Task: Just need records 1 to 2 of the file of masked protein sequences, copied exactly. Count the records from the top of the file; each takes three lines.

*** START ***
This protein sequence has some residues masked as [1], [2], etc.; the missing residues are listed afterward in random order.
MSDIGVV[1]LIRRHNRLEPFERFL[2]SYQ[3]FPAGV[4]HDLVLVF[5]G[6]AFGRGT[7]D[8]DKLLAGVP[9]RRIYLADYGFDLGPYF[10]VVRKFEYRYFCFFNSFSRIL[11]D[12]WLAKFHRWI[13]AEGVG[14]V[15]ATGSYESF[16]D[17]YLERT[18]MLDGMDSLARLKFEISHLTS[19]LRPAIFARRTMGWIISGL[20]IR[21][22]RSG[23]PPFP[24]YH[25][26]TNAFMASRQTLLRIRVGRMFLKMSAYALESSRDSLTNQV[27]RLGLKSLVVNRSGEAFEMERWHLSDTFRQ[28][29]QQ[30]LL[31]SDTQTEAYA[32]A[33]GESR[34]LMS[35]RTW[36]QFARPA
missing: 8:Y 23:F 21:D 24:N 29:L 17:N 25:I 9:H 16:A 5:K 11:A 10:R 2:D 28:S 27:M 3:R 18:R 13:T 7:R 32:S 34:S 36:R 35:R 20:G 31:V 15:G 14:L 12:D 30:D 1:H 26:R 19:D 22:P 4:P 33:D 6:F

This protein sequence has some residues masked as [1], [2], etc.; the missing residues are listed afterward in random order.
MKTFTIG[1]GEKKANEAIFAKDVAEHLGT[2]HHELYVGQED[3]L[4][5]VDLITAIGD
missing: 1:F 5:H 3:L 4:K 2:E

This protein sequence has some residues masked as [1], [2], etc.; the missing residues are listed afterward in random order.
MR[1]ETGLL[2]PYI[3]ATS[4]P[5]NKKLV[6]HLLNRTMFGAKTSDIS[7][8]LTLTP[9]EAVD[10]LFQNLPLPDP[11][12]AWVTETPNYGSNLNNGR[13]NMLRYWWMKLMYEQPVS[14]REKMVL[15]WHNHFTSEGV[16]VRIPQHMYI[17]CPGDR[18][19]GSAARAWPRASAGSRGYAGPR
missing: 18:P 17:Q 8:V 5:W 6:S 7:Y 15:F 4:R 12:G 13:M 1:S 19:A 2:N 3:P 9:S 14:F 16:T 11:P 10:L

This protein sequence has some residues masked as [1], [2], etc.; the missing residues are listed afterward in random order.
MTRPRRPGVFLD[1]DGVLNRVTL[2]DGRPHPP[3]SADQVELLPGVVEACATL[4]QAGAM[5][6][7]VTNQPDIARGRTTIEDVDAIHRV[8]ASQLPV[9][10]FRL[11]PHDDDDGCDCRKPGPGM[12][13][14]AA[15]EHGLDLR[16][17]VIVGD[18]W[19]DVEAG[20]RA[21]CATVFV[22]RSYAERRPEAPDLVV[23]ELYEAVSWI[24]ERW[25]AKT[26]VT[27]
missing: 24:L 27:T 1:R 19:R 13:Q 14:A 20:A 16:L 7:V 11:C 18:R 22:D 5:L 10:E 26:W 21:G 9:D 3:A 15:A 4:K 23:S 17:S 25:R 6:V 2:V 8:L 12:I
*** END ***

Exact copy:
This protein sequence has some residues masked as [1], [2], etc.; the missing residues are listed afterward in random order.
MSDIGVV[1]LIRRHNRLEPFERFL[2]SYQ[3]FPAGV[4]HDLVLVF[5]G[6]AFGRGT[7]D[8]DKLLAGVP[9]RRIYLADYGFDLGPYF[10]VVRKFEYRYFCFFNSFSRIL[11]D[12]WLAKFHRWI[13]AEGVG[14]V[15]ATGSYESF[16]D[17]YLERT[18]MLDGMDSLARLKFEISHLTS[19]LRPAIFARRTMGWIISGL[20]IR[21][22]RSG[23]PPFP[24]YH[25][26]TNAFMASRQTLLRIRVGRMFLKMSAYALESSRDSLTNQV[27]RLGLKSLVVNRSGEAFEMERWHLSDTFRQ[28][29]QQ[30]LL[31]SDTQTEAYA[32]A[33]GESR[34]LMS[35]RTW[36]QFARPA
missing: 8:Y 23:F 21:D 24:N 29:L 17:N 25:I 9:H 16:A 5:K 11:A 10:R 2:D 28:S 27:M 3:R 18:R 13:T 7:R 32:S 34:S 36:R 35:R 20:G 31:V 15:G 14:L 12:D 30:D 1:H 26:R 19:D 22:P 4:P 33:D 6:F

This protein sequence has some residues masked as [1], [2], etc.; the missing residues are listed afterward in random order.
MKTFTIG[1]GEKKANEAIFAKDVAEHLGT[2]HHELYVGQED[3]L[4][5]VDLITAIGD
missing: 1:F 5:H 3:L 4:K 2:E